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How to Include Multi-Disabled Children Into Activities

author image Kay Ireland
Kay Ireland specializes in health, fitness and lifestyle topics. She is a support worker in the neonatal intensive care and antepartum units of her local hospital and recently became a certified group fitness instructor.
How to Include Multi-Disabled Children Into Activities
Don't allow a disability to segregate children. Photo Credit diabled sign1 image by Warren Millar from <a href='http://www.fotolia.com'>Fotolia.com</a>

When you're planning activities for children, it can be challenging to find ways to include both multi-disabled children as well as those with regular abilities. But a disability doesn't need to lead to segregation. With the right equipment and activities, you can ensure everyone feels included and participates while at the same time instill in children an understanding of the need for compassion and tolerance for differences.

Step 1

Explain to the class about a child's disability and what it means for his level of physical activity and participation, suggests the Constitutional Rights Foundation. Intolerance for differences often stems from ignorance, and taking the time to talk to the kids about the disabilities can help them feel more comfortable in including a disabled child in their activities and games.

Step 2

Ask or arrange for adaptive equipment to be brought in for the disabled child. Education World notes that assistive devices that move, talk and hear for disabled children can often help to bring their skills to the level of their peers. While school boards may not have the funds for such devices, fundraisers, insurance and parental donations can help secure the funds to bring the equipment in so that the disabled child can participate.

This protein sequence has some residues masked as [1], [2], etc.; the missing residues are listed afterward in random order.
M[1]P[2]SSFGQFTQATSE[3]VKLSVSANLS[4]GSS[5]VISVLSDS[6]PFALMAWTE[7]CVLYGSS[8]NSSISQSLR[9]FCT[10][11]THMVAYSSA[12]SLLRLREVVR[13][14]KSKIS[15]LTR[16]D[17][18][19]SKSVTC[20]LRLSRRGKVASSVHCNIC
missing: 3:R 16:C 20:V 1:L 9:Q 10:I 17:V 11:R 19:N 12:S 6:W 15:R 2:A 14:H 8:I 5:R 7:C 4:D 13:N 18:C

Step 3

Modify games, sports and activities so the disabled child can play. For instance, the Cure Our Children Foundation suggests having all of the children play a game like Sitting Volleyball, in which the net is lowered and the children play from a sitting position. Not only does it allow for inclusion of the disabled child, it can help cultivate understanding and tolerance in the other children when they are able to experience the same limitations as their classmate.

Step 4

Assign an older student, teacher's assistant or aide to help the disabled child participate in the activity. While a child in a wheelchair may not be able to kick a ball while playing kickball, another child or aide could kick the ball and then push the wheelchair to first base. Children can take turns being assigned as the aide so that each child gets to be included while learning the importance of compassion, service, care and inclusion for the disabled.

Step 5

Offer options for disabled-only leagues, sports and activities, suggests AllBusiness.com. While inclusion in activities with nondisabled children makes for a good experience, a disabled child may feel more comfortable around other people with disabilities. Sports leagues, recreation centers and support groups all offer activities that allow disabled children to spend time with others like them and foster a sense of community and inclusion.

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